I just came out of a radio interview with Andy Davis from Tenkai Solutions. Andy is both an experienced developer and an expert on recruitment methods for technical jobs.
One of the things he’s a great advocate of is “pair programming“, and he was explaining how he’s been using Cleanfeed instead of Skype, to send and receive the audio when working with other coders remotely.
What Andy described is exactly how a lot of Cleanfeed development is done. As audio developers ourselves we started with access to nice soundcards, and microphones; even home studios in some cases.
So it was early on that we ditched Skype in favour of clean audio; stepping aside from its echo cancellation, auto-gain and other audio “improvement” algorithms.
The results are worth sharing. With a natural sounding audio between two locations the conversation flows, with a much greater rapport between parties. Anomalies like the stop-starting that happens when two people try and talk at the same time are eliminated. It’s even possible to speak, or argue over each other; overlap in speech is just a normal part of a regular person-to-person conversation.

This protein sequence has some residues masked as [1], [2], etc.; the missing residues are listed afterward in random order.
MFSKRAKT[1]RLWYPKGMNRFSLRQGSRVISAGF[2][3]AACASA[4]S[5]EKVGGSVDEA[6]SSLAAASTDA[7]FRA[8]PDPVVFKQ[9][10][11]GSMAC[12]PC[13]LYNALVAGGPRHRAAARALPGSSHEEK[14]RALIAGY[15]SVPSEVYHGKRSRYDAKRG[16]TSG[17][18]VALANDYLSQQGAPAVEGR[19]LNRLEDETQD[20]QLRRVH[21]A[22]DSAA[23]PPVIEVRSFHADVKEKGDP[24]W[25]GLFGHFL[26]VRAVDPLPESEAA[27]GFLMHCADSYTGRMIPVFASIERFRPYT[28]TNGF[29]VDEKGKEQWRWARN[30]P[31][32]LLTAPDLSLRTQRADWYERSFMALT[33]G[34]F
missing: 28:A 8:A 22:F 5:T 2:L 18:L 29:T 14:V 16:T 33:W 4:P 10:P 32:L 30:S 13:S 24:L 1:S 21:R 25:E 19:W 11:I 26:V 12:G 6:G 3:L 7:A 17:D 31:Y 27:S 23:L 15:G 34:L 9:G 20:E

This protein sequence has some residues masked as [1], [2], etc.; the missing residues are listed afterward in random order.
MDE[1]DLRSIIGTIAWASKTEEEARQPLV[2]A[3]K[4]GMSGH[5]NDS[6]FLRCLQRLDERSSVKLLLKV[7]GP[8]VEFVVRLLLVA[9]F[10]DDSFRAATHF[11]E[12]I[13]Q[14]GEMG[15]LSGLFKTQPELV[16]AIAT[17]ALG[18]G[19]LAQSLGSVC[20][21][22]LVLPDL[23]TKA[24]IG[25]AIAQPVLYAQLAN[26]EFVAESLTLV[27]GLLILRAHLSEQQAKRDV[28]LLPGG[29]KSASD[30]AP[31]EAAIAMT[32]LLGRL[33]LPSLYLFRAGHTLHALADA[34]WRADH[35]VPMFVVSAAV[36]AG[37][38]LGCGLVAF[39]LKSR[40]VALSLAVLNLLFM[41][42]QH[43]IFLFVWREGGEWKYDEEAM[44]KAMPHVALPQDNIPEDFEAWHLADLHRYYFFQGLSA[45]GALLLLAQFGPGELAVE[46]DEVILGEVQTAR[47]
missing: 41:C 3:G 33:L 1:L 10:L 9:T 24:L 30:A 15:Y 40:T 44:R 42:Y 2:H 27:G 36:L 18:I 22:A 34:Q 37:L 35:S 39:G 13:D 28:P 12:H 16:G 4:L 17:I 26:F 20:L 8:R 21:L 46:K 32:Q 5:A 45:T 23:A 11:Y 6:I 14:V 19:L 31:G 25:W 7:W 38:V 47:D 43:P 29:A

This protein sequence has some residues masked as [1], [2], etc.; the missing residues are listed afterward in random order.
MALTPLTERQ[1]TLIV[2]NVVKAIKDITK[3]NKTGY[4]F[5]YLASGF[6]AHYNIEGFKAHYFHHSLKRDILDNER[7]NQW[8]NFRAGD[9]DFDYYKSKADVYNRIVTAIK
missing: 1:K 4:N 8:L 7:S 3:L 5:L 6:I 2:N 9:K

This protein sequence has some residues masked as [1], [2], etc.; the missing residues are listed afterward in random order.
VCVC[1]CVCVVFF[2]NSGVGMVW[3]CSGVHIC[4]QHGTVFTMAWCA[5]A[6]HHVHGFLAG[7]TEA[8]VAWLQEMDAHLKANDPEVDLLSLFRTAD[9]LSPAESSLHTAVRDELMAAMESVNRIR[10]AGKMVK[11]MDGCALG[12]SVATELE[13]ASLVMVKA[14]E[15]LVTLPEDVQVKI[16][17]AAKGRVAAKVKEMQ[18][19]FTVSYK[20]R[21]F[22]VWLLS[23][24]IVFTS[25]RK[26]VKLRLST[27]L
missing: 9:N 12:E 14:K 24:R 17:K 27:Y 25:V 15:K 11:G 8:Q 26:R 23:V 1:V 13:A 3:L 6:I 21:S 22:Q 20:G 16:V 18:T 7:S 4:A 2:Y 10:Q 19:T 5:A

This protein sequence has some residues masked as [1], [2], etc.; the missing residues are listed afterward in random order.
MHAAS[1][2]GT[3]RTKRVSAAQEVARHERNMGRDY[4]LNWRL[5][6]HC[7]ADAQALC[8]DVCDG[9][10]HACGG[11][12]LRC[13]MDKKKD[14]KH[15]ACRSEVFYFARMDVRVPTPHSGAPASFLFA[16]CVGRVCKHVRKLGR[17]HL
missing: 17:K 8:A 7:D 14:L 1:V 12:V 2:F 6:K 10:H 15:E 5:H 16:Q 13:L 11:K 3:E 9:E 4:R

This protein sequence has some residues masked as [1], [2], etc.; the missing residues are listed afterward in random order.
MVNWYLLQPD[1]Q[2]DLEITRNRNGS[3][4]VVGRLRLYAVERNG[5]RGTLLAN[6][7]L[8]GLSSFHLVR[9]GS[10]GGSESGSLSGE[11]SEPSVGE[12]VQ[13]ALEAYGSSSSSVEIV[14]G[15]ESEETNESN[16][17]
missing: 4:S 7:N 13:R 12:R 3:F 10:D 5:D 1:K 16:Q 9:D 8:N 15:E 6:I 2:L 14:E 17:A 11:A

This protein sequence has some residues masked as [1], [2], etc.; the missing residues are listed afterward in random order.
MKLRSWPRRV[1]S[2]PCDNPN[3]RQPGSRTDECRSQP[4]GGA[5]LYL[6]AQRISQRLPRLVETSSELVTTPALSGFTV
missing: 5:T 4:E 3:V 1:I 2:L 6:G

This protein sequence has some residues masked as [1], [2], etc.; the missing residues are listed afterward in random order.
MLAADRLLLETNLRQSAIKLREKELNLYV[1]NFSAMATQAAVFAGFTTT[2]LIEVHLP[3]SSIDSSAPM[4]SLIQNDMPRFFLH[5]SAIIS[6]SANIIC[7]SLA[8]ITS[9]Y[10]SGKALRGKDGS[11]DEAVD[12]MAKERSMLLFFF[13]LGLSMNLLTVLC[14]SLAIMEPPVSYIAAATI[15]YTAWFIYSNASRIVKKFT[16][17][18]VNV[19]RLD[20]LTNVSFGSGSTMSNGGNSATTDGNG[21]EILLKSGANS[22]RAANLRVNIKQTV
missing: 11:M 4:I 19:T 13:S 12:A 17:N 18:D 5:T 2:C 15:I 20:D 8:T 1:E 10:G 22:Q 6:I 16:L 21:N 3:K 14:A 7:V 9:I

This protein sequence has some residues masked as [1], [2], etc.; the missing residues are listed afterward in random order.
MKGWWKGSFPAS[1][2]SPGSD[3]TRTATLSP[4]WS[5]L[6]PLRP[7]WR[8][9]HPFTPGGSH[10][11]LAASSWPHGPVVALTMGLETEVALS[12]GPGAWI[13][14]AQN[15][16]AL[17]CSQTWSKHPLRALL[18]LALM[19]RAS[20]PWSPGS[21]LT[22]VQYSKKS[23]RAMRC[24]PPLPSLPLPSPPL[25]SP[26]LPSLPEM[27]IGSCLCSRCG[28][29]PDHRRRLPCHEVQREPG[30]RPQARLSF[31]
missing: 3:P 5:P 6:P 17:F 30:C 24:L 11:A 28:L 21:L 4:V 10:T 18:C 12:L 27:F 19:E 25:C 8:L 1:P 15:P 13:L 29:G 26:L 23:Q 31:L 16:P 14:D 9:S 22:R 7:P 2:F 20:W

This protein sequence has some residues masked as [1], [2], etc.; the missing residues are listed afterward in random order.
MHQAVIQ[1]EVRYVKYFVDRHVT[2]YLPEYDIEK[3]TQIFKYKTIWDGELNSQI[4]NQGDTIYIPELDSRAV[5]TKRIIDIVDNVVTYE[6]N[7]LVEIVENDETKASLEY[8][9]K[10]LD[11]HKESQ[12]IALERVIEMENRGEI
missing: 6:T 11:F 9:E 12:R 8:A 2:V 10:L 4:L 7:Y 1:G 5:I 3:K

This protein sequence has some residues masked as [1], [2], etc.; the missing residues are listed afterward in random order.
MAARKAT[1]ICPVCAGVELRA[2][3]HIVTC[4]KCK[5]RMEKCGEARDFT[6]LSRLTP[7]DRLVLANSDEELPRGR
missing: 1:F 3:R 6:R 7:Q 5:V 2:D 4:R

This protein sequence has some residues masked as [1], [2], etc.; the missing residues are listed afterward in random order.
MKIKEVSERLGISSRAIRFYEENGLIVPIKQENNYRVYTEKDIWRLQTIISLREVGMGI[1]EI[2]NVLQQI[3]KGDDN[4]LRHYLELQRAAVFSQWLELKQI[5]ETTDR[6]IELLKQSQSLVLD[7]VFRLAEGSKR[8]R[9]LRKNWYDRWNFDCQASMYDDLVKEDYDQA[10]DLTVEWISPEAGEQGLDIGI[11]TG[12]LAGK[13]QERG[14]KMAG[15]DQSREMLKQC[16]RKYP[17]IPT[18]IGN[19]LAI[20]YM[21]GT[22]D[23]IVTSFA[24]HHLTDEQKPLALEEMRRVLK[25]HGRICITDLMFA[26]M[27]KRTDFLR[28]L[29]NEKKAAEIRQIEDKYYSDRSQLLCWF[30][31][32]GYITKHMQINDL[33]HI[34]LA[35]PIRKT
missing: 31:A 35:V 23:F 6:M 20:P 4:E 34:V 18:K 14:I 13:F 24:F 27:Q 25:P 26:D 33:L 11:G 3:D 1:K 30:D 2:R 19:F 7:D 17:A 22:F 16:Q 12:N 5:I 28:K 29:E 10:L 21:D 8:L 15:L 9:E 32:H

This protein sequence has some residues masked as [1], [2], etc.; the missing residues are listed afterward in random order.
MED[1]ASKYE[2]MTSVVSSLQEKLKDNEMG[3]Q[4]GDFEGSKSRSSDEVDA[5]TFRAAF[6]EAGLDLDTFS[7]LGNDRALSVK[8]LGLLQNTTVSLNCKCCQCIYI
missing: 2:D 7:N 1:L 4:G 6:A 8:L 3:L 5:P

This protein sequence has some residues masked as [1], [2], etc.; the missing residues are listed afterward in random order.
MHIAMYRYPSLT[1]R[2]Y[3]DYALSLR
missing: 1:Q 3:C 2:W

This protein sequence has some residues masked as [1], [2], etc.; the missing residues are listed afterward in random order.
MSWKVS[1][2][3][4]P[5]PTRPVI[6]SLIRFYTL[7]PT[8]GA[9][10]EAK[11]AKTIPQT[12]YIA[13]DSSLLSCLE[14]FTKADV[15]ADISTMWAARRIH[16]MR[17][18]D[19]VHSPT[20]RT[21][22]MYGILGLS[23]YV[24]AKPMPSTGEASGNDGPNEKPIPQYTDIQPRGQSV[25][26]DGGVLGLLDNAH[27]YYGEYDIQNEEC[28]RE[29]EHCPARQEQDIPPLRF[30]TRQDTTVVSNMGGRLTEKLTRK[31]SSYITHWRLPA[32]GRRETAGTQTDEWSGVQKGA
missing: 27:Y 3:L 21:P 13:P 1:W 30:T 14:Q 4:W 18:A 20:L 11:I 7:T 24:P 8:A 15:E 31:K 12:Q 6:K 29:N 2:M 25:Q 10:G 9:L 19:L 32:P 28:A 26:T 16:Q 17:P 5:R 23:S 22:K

It soon became clear that an audio call can be as natural as working in the same room together. And what’s needed isn’t more technology, but less of it, and more focused.
There seems to be a general trend that better and better video, and incresingly obscure processing is what’s required for good conferencing. But ours, and Andy’s finding are that it’s not, at all. It’s good audio.
Of course, no this isn’t rocket science. And we definitely didn’t get something for nothing here. The modifications to the sound that are present in systems like Skype are there for a reason; to make up for poor quality headsets, long distances from the mic and disruptive room acoustics. By and large these are going to be needed in the ‘corporate’ world of teleconferencing, along with all the rest of the integrated features and bells and whistles (or whistling, squelching and other weird noises.)
But with only very modest equipment and a little care and attention to the environment, Cleanfeed can far outperform the audio in traditional systems. It’s actually easy to do, too, for a remote developer in a quiet, home office environment.
And since technical developers already have their choice tools for chat and screen-sharing, Cleanfeed is a nice and modular addition.
Cleanfeed started as a broadcaster’s tool, but as more podcasters pick it up we’re both fascinated and pleased to hear of it finding uses in other cases where high-fidelity and clean audio is also important.
Software development is one, what about any others?